An Inauguration Day standoff in D.C. between police and anarchist protesters resulted in dozens of arrests, at least one person removed by ambulance and police officers pepper-spraying people to disperse the crowd.

The protesters smashed windows at a bus stop and businesses in the downtown area before congregating in mass in front of the American Health Care Association building on L Street Northwest. Police surrounded a group of about 100 protesters and began arresting them one by one.

At one point Friday afternoon, someone smashed the window of a police vehicle, which quickly sped away.

D.C. police said they have arrested more than 90 people at the protest.

For hours, more and more people gathered outside the line of police blocking the area, chanting and yelling at police. The protest ended in chaos as pink smoke filled the air and police began spraying protesters with pepper spray. Loud bangs were heard in the area.

Protests spread throughout downtown Washington on Friday afternoon, one day ahead of a march expected to bring hundreds of thousands of people to the area. Police were attempting to keep the protests away from the inaugural parade route down Pennsylvania Avenue just blocks away from the White House.

People traveled from around the country to make their voices heard, not all of them anti-government anarchists. Some said they would have been fighting no matter what, but others said Trump's election was a unique motivating factor.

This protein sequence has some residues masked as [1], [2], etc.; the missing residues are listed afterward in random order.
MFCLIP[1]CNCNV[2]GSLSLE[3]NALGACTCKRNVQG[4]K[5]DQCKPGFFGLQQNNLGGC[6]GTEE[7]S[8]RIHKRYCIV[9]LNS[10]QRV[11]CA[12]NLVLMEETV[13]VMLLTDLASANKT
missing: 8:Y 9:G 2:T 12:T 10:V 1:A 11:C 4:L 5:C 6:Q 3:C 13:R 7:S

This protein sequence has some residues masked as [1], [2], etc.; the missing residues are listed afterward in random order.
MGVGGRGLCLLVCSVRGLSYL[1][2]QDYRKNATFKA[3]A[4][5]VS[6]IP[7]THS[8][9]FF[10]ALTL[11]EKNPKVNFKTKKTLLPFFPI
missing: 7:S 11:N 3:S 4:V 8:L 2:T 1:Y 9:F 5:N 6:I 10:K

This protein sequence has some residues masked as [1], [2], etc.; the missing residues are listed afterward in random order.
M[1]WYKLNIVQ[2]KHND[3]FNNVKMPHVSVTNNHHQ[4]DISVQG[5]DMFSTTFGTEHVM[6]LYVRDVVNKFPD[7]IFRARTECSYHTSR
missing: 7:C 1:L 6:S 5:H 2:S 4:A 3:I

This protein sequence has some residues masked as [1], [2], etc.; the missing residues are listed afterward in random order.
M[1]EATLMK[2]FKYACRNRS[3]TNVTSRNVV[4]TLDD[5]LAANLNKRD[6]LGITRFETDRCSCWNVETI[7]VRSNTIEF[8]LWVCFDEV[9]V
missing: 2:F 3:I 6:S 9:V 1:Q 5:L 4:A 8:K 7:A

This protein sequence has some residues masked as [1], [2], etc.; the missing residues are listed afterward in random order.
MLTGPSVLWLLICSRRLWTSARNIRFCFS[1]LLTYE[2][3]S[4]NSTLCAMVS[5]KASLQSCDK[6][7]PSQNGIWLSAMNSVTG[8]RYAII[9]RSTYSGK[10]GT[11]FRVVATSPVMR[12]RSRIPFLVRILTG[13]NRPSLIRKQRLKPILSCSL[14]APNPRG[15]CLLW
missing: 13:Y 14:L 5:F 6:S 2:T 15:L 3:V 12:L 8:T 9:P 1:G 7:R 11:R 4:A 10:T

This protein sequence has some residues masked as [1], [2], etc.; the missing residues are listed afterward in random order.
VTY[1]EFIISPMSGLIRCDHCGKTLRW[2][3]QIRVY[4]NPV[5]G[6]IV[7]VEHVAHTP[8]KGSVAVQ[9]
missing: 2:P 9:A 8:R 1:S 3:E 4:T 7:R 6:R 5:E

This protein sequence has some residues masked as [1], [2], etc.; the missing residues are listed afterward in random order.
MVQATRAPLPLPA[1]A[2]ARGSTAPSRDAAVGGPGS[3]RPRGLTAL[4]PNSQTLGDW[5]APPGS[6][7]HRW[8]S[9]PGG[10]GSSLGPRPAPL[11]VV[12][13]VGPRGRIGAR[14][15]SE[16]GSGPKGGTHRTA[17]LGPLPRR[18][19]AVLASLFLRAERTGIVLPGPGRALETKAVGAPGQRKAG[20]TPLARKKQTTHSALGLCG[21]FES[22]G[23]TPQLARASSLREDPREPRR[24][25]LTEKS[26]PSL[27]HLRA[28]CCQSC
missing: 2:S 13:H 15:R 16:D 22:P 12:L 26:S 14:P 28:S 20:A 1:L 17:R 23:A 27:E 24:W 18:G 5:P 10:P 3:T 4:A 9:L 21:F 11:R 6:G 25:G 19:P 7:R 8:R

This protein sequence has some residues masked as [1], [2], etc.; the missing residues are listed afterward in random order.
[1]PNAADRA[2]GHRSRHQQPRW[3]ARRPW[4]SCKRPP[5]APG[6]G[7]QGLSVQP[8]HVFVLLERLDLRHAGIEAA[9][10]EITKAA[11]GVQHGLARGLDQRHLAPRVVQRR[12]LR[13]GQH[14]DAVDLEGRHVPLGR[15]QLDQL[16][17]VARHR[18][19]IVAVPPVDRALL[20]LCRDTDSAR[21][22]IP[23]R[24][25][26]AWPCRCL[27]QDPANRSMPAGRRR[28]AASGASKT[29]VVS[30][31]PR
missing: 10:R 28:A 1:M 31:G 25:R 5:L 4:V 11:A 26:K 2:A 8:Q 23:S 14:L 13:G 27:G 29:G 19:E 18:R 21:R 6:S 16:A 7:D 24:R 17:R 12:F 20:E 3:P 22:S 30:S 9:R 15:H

"He's repugnant," said Cody Eckert of California. "If it were any other Republican, I would have stayed home today but he's repugnant and it's imperative for us to be out here today."

"We're putting him on notice," said Debbie Magill, also from California.

Earlier Friday, some of President Trump supporters that did not hold tickets to the inauguration were left furious as they were greeted by protesters that blocked entrances to the National Mall. Protesters, these supporters said, blocked several security checkpoints, telling them: "This entrance is closed."

"What's upsetting me is they want to make sure Trump doesn't have all his supporters in there," Trump supporter Sandy Duncan of Maryland said. "They are making it look like we're not here, we're here."

While many of the protesters said they were out there peacefully and had done nothing wrong, windows were broken in businesses and bus stops in the area and video from the scene showed trash being thrown at police.

Later, a march blocked off 16th Street near the White House and continued onto Interstate 395 with protesters blocking off the freeway for vehicles.

Concussions grenades and tear gas were fired to disperse the crowd, which was growing more violent as the afternoon wore on. Philip Wegmann, a columnist for the Washington Examiner, reported having his phone ripped from his hands and smashed on the ground when he tried to take a photo.

Alexander Martin, from Virginia, was among the peaceful gathering that wanted to send President Trump a message.

"Trump's a loose cannon and he has a really big cannon," Martin said. "We're just here to show that on day one there's dissent."

"Personally, I was trying to contribute my body to a cause," said a man who called himself Charles, who declined to give his real name. "When you're out here with a bunch of people you individually don't get to speak about what your particular cause is, but it's effective for communicating en masse opposition to Trump."

Steve, who also declined to give his real name, said he was trying to show "civil disobedience, voicing strong opposition to Trump's agenda and his Cabinet."

Sean Langille contributed.